Using Castigliano's Theorem

1. Apr 18, 2010

Phoenix70

1. The problem statement, all variables and given/known data

Use Castigliano’s second theorem to calculate the equation for the deflection as a function of
position in a simply supported beam with a load P applied in the center of the span. Assume that E and I are constant along the length of the beam. Compare your result with that found in
deformable solid books. 30 points. Hint: a dummy load in an arbitrary location would be the way
to start.

2. Relevant equations

$$\delta=\frac{1}{(EI)} \int_{0}^{L}M* \frac{\partial M}{\partial P} dx$$

3. The attempt at a solution

Well, I've been at this all night, and well into the morning now, and it seems simple enough so I must be missing something. My class just changed professors mid-semester, and now we've got homework due on materials we haven't yet covered in class so my grasp of this is a little shaky.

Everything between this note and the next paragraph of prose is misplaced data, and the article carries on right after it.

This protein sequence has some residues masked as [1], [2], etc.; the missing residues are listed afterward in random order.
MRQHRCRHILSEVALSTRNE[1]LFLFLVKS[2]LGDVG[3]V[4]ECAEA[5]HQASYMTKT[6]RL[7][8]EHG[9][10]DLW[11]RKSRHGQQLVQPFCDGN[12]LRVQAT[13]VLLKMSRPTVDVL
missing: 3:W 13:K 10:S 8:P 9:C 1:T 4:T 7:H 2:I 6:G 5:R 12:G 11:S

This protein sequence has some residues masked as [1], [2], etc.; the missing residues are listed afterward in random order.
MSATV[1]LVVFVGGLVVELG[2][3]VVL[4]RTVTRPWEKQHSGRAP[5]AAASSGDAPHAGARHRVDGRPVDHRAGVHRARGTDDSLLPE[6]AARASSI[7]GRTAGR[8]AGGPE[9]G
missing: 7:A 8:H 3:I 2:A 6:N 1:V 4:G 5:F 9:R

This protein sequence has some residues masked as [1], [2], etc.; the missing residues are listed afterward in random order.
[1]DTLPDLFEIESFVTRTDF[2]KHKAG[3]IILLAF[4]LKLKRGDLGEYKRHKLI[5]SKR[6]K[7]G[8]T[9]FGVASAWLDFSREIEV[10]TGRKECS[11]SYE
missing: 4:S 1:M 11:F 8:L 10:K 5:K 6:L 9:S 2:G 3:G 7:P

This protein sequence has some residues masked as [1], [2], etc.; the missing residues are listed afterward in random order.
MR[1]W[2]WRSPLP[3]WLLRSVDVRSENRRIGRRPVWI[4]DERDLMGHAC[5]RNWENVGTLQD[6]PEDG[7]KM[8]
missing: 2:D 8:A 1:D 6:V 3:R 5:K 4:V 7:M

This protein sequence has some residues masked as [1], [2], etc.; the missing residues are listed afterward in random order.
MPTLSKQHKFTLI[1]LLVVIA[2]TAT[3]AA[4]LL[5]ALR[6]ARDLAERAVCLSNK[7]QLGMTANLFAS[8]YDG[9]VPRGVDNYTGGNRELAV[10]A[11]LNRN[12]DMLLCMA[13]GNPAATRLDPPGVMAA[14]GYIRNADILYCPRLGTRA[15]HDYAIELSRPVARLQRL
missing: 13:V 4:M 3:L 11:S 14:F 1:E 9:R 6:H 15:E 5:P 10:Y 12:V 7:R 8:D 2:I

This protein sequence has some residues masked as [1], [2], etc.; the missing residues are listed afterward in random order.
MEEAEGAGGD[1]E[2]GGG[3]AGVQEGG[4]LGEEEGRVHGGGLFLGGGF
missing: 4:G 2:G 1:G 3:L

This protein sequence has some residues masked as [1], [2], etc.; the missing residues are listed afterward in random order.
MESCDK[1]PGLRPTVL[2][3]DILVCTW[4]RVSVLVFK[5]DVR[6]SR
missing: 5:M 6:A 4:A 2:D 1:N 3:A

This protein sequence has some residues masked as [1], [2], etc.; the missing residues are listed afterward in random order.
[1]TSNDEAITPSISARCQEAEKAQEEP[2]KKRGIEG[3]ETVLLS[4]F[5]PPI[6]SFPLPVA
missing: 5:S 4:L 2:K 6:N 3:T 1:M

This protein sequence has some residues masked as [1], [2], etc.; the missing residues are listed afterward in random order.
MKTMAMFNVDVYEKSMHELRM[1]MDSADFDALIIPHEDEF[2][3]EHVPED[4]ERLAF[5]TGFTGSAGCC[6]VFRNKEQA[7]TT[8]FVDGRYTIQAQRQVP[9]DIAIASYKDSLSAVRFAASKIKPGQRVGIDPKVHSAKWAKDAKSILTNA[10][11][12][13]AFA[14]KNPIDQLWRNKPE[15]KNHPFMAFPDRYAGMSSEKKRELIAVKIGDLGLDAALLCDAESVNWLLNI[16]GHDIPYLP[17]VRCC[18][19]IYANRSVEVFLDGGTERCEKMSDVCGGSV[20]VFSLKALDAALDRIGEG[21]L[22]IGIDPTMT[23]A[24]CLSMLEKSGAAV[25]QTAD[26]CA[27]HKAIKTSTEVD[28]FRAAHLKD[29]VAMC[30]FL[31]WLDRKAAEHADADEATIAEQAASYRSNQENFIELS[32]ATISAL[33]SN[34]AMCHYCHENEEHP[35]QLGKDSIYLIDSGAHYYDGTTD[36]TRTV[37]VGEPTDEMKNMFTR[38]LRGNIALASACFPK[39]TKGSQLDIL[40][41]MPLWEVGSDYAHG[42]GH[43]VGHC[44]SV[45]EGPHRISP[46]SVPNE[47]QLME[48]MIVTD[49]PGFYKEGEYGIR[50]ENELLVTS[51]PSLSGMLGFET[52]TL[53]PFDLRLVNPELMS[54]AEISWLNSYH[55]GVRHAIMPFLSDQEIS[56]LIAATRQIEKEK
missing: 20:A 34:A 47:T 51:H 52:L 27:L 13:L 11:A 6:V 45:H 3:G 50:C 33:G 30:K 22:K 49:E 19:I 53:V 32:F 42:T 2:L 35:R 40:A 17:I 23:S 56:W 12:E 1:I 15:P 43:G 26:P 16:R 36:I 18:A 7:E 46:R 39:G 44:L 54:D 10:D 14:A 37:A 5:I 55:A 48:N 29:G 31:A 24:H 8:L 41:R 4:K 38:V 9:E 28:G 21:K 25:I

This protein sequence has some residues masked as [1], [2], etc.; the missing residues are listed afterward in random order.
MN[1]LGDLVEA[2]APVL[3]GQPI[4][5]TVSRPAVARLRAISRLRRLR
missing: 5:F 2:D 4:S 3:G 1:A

I'm a bit confused as to what is meant by the term dummy load, and where that would be located and how it would factor into the moment equation when you take a cut of the beam.

So far, I've tried placing a load Q, at an arbitrary location Xq from the left hand side of the beam. I allowed the location of this load to float at the right hand of the cut I made in the beam, such that the resultant moment at the cut wouldn't have contributions from the dummy load, but that might not be right. I've tried a couple different variations on this, but for the section from 0 to L/2, I keep getting:

$$\frac{L^3 P - L^2 P Xq}{48EI}$$

Obviously, somewhere there's a mistake in the assumptions I'm making to set this up, as the answer does not match a textbooks. Any help or pointers in solving this would be greatly appreciated.

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